Author(s): Balashov KE, Rottman JB, Weiner HL, Hancock WW
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Abstract Multiple sclerosis (MS) is a T cell-dependent chronic inflammatory disease of the central nervous system. The role of chemokines in MS and its different stages is uncertain. Recent data suggest a bias in expression of chemokine receptors by Th1 vs. Th2 cells; human Th1 clones express CXCR3 and CCR5 and Th2 clones express CCR3 and CCR4. Chemokine receptors expressed by Th1 cells may be important in MS, as increased interferon-gamma (IFN-gamma) precedes clinical attacks, and IFN-gamma injection induces disease exacerbations. We found CXCR3(+) T cells increased in blood of relapsing-remitting MS, and both CCR5(+) and CXCR3(+) T cells increased in progressive MS compared with controls. Furthermore, peripheral blood CCR5(+) T cells secreted high levels of IFN-gamma. In the brain, the CCR5 ligand, MIP-1alpha, was strongly associated with microglia/macrophages, and the CXCR3 ligand, IP-10, was expressed by astrocytes in MS lesions but not unaffected white matter of control or MS subjects. Areas of plaque formation were infiltrated by CCR5-expressing and, to a lesser extent, CXCR3-expressing cells; Interleukin (IL)-18 and IFN-gamma were expressed in demyelinating lesions. No leukocyte expression of CCR3, CCR4, or six other chemokines, or anti-inflammatory cytokines IL-5, IL-10, IL-13, and transforming growth factor-beta was observed. Thus, chemokine receptor expression may be used for immunologic staging of MS and potentially for other chronic autoimmune/inflammatory processes such as rheumatoid arthritis, autoimmune diabetes, or chronic transplant rejection. Furthermore, these results provide a rationale for the use of agents that block CCR5 and/or CXCR3 as a therapeutic approach in the treatment of MS.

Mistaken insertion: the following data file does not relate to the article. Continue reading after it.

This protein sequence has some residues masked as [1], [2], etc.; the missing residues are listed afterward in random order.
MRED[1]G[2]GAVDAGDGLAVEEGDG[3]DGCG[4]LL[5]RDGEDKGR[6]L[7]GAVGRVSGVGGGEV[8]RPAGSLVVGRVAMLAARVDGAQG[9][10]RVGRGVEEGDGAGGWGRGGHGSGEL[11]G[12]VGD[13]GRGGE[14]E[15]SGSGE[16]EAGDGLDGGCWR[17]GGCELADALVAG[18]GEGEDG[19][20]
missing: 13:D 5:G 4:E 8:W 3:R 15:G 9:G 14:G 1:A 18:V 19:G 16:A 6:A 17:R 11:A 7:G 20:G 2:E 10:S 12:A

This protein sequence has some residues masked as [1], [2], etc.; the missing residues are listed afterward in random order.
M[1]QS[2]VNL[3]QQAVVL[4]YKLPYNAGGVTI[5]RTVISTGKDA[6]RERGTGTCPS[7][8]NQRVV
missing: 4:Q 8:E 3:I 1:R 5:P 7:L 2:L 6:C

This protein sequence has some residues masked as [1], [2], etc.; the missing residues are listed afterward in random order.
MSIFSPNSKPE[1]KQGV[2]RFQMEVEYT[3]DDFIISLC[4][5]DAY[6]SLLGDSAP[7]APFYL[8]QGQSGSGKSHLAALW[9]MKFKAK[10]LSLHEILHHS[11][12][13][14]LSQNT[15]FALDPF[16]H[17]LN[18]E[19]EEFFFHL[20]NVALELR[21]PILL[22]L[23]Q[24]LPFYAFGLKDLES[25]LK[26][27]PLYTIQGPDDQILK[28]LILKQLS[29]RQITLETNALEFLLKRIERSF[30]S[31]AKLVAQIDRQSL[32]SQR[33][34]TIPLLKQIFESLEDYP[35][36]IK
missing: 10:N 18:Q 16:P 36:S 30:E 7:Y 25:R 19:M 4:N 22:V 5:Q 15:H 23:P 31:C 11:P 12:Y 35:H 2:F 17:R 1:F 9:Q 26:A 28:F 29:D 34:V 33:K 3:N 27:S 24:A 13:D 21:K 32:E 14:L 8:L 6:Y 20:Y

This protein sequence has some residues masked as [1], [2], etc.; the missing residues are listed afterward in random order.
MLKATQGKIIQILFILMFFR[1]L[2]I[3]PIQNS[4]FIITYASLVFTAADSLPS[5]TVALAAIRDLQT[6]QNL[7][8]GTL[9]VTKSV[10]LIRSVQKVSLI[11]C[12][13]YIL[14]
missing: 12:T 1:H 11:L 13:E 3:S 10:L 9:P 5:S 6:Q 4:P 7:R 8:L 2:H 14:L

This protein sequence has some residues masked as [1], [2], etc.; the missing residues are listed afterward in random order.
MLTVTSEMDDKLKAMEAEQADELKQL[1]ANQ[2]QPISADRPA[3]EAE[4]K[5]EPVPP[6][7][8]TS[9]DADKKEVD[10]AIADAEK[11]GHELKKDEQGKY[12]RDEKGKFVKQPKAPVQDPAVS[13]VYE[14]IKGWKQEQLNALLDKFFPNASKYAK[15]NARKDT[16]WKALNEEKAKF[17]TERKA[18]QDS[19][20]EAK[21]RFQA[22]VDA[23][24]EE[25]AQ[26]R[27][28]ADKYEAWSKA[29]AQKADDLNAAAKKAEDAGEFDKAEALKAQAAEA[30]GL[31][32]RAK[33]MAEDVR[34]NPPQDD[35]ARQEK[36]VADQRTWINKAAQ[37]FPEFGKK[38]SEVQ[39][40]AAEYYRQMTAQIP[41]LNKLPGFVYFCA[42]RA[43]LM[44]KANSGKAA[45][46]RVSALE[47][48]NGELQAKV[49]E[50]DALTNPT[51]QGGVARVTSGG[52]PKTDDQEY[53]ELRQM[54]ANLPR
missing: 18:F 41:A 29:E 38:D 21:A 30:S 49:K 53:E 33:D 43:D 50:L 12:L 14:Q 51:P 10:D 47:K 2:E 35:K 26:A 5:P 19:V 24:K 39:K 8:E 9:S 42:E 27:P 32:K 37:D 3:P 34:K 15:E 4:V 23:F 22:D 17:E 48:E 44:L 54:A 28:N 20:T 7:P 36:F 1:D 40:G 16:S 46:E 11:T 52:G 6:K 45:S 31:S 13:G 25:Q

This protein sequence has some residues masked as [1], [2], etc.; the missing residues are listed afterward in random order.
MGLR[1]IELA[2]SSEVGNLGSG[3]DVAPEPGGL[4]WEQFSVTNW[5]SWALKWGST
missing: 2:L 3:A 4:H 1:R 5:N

This article was published in Proc Natl Acad Sci U S A
and referenced in Journal of Clinical & Cellular Immunology